Next comes the important part.  You will need to set up the output resolution of the file. On the right side of the Handbrake window, choose Apple -> iPod. If your source file has a higher resolution that your phone, set the Width: to match your phone's screen resolution.  Click the Keep Aspect Ratio box and erase anything in the Height: box.  Handbrake will resample and scale your video much better than your phone will, so doing it here makes a lot of difference in playback.  Look below to see exactly where and what I'm talking about.

output resolution

setting the output resolution

If the source file is smaller than your screen resolution, you can set it higher, but this isn't necessary. It also results in a larger file size, so I suggest leaving it alone unless it's too large.

If your source file is a DVD or BluRay disc, you will have to be careful about file sizes.  In the image below, we see where we can set a maximum output size for the encoded video.  If you're encoding a disc or a huge file, be sure to set the Target Size (MB): at a number smaller than 2 Gigabytes.  If it's a file you've made yourself, or a download from the internet, just set the Avg Bitrate to a number less than 1000.  If the number is less than 1000 to start with, ignore it.

output file size

setting the output file size

One last thing to do before we start it up, uncheck the 5th generation iPod box.  I'm not 100 percent sure what this does, but leaving it checked left me with files that didn't play - so uncheck it unless you know of a good reason to leave it checked :)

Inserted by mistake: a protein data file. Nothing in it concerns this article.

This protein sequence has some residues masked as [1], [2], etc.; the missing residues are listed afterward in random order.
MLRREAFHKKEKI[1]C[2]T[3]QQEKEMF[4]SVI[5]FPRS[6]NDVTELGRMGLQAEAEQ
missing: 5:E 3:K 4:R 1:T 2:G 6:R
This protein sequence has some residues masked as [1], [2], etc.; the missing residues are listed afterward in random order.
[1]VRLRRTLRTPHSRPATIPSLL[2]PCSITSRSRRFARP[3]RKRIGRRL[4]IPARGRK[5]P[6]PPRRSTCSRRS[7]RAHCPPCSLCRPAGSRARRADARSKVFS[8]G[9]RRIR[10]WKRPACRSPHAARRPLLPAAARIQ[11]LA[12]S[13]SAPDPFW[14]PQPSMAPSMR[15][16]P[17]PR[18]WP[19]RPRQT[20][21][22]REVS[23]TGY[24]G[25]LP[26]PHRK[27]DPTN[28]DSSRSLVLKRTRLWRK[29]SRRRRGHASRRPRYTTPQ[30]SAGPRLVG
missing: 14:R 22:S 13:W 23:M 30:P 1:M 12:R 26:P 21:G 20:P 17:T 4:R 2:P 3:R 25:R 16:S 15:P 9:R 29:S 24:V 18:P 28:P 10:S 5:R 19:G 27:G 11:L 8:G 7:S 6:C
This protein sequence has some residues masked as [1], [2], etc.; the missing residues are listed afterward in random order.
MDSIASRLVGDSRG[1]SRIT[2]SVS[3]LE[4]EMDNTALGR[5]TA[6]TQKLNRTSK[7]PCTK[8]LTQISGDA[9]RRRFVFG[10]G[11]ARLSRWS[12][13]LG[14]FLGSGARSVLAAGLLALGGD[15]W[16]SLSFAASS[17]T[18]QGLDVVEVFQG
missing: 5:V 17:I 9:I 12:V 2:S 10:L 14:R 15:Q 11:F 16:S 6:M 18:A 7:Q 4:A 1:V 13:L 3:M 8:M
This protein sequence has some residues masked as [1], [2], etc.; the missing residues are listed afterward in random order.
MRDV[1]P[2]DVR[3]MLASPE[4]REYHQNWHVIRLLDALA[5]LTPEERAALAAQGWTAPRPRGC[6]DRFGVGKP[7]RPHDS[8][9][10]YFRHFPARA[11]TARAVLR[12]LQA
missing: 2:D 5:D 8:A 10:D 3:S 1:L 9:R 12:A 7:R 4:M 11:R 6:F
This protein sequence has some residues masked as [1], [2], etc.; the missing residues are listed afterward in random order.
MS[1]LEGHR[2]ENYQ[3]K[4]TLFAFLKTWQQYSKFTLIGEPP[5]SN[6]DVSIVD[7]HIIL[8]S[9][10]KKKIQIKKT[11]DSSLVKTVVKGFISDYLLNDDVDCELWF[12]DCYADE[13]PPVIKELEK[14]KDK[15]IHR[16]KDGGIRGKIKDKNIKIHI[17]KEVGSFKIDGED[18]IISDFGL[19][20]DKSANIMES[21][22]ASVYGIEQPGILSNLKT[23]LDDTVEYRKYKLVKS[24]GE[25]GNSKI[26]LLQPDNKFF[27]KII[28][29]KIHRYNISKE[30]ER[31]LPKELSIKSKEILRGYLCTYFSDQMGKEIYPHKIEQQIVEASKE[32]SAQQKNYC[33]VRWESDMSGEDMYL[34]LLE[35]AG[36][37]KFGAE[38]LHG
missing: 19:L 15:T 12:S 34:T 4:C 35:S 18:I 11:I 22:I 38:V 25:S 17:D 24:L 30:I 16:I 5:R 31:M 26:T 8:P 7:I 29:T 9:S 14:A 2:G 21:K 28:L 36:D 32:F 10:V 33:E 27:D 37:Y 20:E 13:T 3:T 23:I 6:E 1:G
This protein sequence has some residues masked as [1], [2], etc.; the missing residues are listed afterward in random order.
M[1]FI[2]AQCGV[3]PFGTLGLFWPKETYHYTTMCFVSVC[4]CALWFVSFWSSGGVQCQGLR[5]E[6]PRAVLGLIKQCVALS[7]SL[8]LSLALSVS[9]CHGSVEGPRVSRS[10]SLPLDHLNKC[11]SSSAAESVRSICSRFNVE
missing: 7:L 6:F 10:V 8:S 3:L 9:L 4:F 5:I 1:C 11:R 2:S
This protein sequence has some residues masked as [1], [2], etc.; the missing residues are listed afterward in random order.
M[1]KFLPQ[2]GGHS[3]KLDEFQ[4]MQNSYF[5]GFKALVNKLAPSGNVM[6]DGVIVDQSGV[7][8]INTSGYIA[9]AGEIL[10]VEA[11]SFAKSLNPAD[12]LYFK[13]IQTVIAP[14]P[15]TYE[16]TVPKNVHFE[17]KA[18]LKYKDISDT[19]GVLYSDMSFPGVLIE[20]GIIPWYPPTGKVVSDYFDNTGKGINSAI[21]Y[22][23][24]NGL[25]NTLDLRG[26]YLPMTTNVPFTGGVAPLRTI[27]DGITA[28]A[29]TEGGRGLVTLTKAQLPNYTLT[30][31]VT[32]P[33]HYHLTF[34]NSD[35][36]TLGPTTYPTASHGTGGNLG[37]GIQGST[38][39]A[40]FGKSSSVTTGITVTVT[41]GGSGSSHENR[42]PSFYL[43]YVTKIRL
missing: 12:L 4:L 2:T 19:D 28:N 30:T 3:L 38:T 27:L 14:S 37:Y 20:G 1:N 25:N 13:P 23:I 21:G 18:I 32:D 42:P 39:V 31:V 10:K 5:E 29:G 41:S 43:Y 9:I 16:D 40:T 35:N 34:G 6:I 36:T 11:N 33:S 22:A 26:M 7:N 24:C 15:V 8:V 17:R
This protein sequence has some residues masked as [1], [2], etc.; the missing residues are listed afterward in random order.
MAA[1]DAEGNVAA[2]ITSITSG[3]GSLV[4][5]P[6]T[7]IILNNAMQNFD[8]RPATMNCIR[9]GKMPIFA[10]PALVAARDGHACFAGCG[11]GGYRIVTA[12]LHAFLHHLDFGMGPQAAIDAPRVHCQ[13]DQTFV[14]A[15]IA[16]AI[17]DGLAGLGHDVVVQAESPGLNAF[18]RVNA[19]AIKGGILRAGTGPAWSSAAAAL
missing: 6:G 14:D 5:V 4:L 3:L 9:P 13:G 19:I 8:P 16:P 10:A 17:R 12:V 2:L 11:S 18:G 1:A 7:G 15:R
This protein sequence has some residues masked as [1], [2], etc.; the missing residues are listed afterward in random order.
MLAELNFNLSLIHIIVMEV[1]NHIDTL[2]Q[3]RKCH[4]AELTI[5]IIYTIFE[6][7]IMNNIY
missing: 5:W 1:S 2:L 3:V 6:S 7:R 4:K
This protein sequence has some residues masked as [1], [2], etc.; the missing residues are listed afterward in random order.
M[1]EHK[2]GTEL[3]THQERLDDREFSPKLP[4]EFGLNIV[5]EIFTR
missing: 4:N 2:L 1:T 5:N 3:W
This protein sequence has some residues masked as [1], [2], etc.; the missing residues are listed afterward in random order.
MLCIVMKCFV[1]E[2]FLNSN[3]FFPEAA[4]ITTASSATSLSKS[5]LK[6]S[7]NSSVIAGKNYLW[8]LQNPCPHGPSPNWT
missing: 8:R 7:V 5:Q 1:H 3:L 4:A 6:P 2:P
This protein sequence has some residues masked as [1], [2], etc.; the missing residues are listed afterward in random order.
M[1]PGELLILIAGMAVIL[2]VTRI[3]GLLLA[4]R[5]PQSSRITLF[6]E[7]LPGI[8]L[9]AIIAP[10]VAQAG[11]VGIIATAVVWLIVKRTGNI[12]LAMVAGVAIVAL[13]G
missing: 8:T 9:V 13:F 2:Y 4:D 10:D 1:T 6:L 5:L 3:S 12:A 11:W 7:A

uncheck the 5g box

uncheck the 5th generation iPod box

Next, get it started by hitting the Start button in the top icon bar of Handbrake.  After a second or so, a command window will appear with the progress of your job.  Don't close this.  In case you've never done any video transcoding, be prepared for a looooooong wait.

Handbrake cli

the Handbrake command window

When it's finished, hook up your phone and copy over the encoded file and enjoy high quality video on your Superphone.

Handbrakes version of 2012

2012 from Handbrake on the HTC Hero

A few notes here - Handbrake is a resource hog.  It does a good job, but needs the computer hardware to back it up.  This is not something you'll be doing on most laptops, and don;t even think about using a netbook.  If Handbrake quits before it's finished, hit the Handbrake forums for some tips to get it running a bit smoother.  this is one of those rare cases where the Linux and Mac guys have it better than the Windows users.  Handbrake, like many other media editing software titles works better on non-Windows machines.

Until next week!

Jerry